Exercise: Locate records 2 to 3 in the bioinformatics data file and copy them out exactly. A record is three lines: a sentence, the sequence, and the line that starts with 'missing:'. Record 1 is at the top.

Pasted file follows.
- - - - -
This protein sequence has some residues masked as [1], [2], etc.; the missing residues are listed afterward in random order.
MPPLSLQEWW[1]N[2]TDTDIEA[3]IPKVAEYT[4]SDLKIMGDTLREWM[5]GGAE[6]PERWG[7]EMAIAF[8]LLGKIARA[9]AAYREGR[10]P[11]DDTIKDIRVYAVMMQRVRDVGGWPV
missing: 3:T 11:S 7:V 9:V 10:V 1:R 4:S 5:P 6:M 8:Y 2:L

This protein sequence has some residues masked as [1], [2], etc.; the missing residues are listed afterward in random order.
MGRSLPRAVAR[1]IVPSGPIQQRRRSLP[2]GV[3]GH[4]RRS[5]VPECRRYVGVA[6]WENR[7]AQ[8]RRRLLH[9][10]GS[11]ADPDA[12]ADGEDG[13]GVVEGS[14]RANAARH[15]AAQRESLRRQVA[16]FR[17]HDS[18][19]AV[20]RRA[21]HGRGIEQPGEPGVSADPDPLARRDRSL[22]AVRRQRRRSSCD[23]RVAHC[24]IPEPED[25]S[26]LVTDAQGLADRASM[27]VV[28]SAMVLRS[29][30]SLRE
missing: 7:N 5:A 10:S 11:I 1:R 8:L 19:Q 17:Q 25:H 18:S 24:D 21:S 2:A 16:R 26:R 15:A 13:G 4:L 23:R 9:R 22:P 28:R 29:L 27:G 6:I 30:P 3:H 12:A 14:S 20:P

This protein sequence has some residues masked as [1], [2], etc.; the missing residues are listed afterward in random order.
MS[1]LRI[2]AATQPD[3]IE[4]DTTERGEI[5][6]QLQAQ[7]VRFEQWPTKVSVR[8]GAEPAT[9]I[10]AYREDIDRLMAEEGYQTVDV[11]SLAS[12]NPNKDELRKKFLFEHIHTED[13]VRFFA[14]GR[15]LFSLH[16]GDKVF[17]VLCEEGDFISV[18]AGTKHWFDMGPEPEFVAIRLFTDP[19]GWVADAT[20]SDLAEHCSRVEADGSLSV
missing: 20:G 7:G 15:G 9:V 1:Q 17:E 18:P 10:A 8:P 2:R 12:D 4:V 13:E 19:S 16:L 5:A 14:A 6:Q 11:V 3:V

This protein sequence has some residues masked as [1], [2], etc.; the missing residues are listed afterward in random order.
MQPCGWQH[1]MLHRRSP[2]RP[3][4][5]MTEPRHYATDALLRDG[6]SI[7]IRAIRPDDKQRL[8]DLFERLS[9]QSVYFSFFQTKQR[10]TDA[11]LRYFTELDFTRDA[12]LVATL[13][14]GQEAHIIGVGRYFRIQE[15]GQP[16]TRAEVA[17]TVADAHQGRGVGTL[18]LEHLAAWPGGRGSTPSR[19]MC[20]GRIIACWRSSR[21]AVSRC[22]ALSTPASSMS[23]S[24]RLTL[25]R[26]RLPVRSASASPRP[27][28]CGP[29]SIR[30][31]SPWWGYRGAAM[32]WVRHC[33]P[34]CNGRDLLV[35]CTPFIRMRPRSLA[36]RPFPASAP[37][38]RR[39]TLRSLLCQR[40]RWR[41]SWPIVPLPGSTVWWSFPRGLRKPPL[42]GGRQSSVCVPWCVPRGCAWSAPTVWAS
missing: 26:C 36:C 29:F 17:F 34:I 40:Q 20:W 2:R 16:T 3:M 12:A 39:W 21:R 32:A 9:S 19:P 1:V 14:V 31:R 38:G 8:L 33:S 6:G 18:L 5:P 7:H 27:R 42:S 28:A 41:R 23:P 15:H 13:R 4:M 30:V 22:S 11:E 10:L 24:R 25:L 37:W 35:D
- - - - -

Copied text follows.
This protein sequence has some residues masked as [1], [2], etc.; the missing residues are listed afterward in random order.
MGRSLPRAVAR[1]IVPSGPIQQRRRSLP[2]GV[3]GH[4]RRS[5]VPECRRYVGVA[6]WENR[7]AQ[8]RRRLLH[9][10]GS[11]ADPDA[12]ADGEDG[13]GVVEGS[14]RANAARH[15]AAQRESLRRQVA[16]FR[17]HDS[18][19]AV[20]RRA[21]HGRGIEQPGEPGVSADPDPLARRDRSL[22]AVRRQRRRSSCD[23]RVAHC[24]IPEPED[25]S[26]LVTDAQGLADRASM[27]VV[28]SAMVLRS[29][30]SLRE
missing: 7:N 5:A 10:S 11:I 1:R 8:L 19:Q 17:Q 25:H 18:S 24:D 21:S 2:A 16:R 26:R 15:A 13:G 4:L 23:R 9:R 22:P 28:R 29:L 27:G 6:I 30:P 3:H 12:A 14:S 20:P

This protein sequence has some residues masked as [1], [2], etc.; the missing residues are listed afterward in random order.
MS[1]LRI[2]AATQPD[3]IE[4]DTTERGEI[5][6]QLQAQ[7]VRFEQWPTKVSVR[8]GAEPAT[9]I[10]AYREDIDRLMAEEGYQTVDV[11]SLAS[12]NPNKDELRKKFLFEHIHTED[13]VRFFA[14]GR[15]LFSLH[16]GDKVF[17]VLCEEGDFISV[18]AGTKHWFDMGPEPEFVAIRLFTDP[19]GWVADAT[20]SDLAEHCSRVEADGSLSV
missing: 20:G 7:G 15:G 9:V 1:Q 17:E 18:P 10:A 8:P 2:R 12:D 4:V 13:E 19:S 16:L 5:A 14:A 6:Q 11:V 3:V